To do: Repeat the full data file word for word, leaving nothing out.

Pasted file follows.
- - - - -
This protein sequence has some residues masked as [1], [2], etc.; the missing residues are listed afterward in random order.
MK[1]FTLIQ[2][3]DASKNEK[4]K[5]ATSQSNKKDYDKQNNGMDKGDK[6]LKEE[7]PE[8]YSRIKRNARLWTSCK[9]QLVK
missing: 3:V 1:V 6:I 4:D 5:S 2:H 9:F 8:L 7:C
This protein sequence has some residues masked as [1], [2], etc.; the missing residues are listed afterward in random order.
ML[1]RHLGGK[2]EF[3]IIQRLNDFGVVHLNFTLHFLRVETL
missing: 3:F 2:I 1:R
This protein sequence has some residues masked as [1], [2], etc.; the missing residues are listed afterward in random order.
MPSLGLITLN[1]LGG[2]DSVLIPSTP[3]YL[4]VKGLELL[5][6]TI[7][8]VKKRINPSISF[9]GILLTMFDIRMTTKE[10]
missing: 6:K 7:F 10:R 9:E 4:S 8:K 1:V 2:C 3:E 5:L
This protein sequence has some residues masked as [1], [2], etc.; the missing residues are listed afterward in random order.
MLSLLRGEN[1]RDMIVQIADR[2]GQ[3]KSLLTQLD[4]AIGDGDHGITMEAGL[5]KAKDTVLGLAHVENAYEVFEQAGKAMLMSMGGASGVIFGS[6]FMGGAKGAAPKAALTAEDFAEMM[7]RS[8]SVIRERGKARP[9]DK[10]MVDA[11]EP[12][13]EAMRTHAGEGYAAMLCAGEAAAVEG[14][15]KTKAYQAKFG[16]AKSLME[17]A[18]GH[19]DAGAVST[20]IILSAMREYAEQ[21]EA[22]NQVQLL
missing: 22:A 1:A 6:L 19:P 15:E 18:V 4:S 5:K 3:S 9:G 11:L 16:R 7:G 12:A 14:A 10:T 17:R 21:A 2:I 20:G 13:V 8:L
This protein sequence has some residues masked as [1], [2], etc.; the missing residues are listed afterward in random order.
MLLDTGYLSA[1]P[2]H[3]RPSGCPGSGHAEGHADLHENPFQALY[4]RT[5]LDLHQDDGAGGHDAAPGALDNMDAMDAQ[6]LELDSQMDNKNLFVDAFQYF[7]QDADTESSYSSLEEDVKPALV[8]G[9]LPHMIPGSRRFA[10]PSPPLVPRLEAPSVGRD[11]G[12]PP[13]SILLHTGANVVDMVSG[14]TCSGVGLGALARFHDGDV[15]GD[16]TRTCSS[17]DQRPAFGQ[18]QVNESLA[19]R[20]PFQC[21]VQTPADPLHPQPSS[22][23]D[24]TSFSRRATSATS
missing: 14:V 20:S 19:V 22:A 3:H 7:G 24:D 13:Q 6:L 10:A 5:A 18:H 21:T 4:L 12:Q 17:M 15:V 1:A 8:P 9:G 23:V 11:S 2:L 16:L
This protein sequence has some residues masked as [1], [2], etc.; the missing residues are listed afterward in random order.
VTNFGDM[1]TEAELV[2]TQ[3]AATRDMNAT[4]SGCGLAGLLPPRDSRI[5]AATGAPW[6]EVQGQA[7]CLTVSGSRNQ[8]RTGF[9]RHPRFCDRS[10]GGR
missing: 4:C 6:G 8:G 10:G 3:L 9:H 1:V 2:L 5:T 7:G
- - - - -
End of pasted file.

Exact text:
This protein sequence has some residues masked as [1], [2], etc.; the missing residues are listed afterward in random order.
MK[1]FTLIQ[2][3]DASKNEK[4]K[5]ATSQSNKKDYDKQNNGMDKGDK[6]LKEE[7]PE[8]YSRIKRNARLWTSCK[9]QLVK
missing: 3:V 1:V 6:I 4:D 5:S 2:H 9:F 8:L 7:C
This protein sequence has some residues masked as [1], [2], etc.; the missing residues are listed afterward in random order.
ML[1]RHLGGK[2]EF[3]IIQRLNDFGVVHLNFTLHFLRVETL
missing: 3:F 2:I 1:R
This protein sequence has some residues masked as [1], [2], etc.; the missing residues are listed afterward in random order.
MPSLGLITLN[1]LGG[2]DSVLIPSTP[3]YL[4]VKGLELL[5][6]TI[7][8]VKKRINPSISF[9]GILLTMFDIRMTTKE[10]
missing: 6:K 7:F 10:R 9:E 4:S 8:K 1:V 2:C 3:E 5:L
This protein sequence has some residues masked as [1], [2], etc.; the missing residues are listed afterward in random order.
MLSLLRGEN[1]RDMIVQIADR[2]GQ[3]KSLLTQLD[4]AIGDGDHGITMEAGL[5]KAKDTVLGLAHVENAYEVFEQAGKAMLMSMGGASGVIFGS[6]FMGGAKGAAPKAALTAEDFAEMM[7]RS[8]SVIRERGKARP[9]DK[10]MVDA[11]EP[12][13]EAMRTHAGEGYAAMLCAGEAAAVEG[14][15]KTKAYQAKFG[16]AKSLME[17]A[18]GH[19]DAGAVST[20]IILSAMREYAEQ[21]EA[22]NQVQLL
missing: 22:A 1:A 6:L 19:P 15:E 18:V 4:S 5:K 3:S 9:G 11:L 16:R 7:G 12:A 14:A 10:T 17:R 21:A 2:I 20:G 13:V 8:L
This protein sequence has some residues masked as [1], [2], etc.; the missing residues are listed afterward in random order.
MLLDTGYLSA[1]P[2]H[3]RPSGCPGSGHAEGHADLHENPFQALY[4]RT[5]LDLHQDDGAGGHDAAPGALDNMDAMDAQ[6]LELDSQMDNKNLFVDAFQYF[7]QDADTESSYSSLEEDVKPALV[8]G[9]LPHMIPGSRRFA[10]PSPPLVPRLEAPSVGRD[11]G[12]PP[13]SILLHTGANVVDMVSG[14]TCSGVGLGALARFHDGDV[15]GD[16]TRTCSS[17]DQRPAFGQ[18]QVNESLA[19]R[20]PFQC[21]VQTPADPLHPQPSS[22][23]D[24]TSFSRRATSATS
missing: 14:V 20:S 19:V 22:A 3:H 7:G 24:D 13:Q 6:L 10:A 5:A 18:H 21:T 4:L 12:Q 17:M 15:V 1:A 8:P 9:G 23:V 11:S 2:L 16:L
This protein sequence has some residues masked as [1], [2], etc.; the missing residues are listed afterward in random order.
VTNFGDM[1]TEAELV[2]TQ[3]AATRDMNAT[4]SGCGLAGLLPPRDSRI[5]AATGAPW[6]EVQGQA[7]CLTVSGSRNQ[8]RTGF[9]RHPRFCDRS[10]GGR
missing: 4:C 6:G 8:G 10:G 3:L 9:H 1:V 2:L 5:T 7:G